What Milan Does Well in Urban Mobility
Milan implemented many car-free zones and placed restrictions on combustion engine vehicles to reduce emissions and improve air quality. In addition, investment in charging stations and electric vehicle (EV) incentivization have helped push the city toward more sustainable mobility modes.
The city's roadways are safe, efficient, and well-maintained, leading to relatively few road traffic fatalities. Milan’s plans include implementing a 30 kilometer (18 miles) per hour speed limit for about 60% of its roads to improve traffic safety.
Urban Mobility Readiness Index, Sustainable Mobility and Public Transit scores
Challenges and Opportunities for Milan’s Transportation System
The city's public transit system's stations are spread throughout the city with some residents experiencing long walks to stations. However, it finished a metro extension in 2023 that adds 15 kilometers (nine miles) of tracks and 21 stations that has the capacity to serve 86 million passengers a year.
Milan has limited access to top universities and labs working on mobility and is home to few mobility companies, contributing to a more muted mobility innovation ecosystem. The lack of mobility cultivation in the city has led to relatively few connected and automated vehicle (CAV) testing program initiatives.
Dimensions of the Urban Mobility Readiness Index score
How Milan Can Improve Its Public Transportation and Sustainable Mobility
Despite a recent increase in the country's EV incentivization and subsidy program, Milan still lags in EV sales compared to other European cities, with a market share 3.5 times smaller than that of Munich. The city can add incentives such as tax breaks, registration fee exemptions, toll exemptions, or EV-dedicated lanes to encourage EV purchases. Charging station availability is another major factor in EV purchase decisions and to offer a region leading charging network, Milan would need to multiply its charging station density by fourfold.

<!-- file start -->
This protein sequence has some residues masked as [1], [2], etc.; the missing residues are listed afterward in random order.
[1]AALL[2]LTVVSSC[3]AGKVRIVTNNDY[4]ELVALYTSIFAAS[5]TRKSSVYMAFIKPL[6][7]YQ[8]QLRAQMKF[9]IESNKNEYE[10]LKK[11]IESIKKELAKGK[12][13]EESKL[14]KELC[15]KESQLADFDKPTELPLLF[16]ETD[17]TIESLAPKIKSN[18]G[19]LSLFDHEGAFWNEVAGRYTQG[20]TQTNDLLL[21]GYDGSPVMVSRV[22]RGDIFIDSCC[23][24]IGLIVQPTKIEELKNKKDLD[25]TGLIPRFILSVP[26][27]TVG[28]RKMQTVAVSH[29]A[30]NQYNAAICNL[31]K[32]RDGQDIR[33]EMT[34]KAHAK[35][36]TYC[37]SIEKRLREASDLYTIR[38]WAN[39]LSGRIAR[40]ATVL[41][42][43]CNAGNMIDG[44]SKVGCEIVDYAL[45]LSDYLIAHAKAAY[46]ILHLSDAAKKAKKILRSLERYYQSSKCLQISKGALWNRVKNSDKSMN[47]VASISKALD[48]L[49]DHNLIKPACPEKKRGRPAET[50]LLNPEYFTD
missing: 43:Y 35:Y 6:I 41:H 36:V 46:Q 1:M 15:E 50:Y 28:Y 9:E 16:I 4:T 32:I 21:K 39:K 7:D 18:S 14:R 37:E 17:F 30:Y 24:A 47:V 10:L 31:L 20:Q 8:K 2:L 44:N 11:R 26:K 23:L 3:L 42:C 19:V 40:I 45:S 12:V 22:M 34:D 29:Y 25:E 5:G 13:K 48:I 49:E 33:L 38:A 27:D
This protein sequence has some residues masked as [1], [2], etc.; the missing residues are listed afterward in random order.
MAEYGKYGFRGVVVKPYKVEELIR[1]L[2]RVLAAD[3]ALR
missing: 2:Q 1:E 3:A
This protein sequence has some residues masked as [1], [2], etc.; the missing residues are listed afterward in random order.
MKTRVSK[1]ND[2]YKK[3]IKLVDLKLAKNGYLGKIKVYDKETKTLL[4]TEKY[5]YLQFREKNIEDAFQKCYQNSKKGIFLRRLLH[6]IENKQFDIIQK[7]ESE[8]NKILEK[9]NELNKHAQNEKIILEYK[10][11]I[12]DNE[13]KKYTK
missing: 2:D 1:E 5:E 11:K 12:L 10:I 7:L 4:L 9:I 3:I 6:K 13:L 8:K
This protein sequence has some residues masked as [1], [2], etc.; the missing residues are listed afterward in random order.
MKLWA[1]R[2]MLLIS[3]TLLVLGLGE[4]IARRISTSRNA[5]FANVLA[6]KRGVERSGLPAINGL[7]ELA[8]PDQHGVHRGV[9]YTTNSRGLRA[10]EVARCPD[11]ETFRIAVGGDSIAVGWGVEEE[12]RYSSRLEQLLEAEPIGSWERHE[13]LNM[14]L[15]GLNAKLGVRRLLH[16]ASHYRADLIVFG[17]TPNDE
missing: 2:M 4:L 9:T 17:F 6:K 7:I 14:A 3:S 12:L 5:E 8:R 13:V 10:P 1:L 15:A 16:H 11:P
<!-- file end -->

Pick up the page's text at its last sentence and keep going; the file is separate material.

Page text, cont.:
While Milan is home to a strong public transit system, some residents have long walks to stations. To improve station density and encourage ridership, the city can add more stops along bus routes and increase the number of operators and buses in its fleet — a cost-effective improvement that would benefit its residents. Adding more bus lines is another relatively simple solution to improve station accessibility. In the long run, adding metro stations will be key to building out their public transit offering, but that effort will be a more time-intensive and expensive undertaking.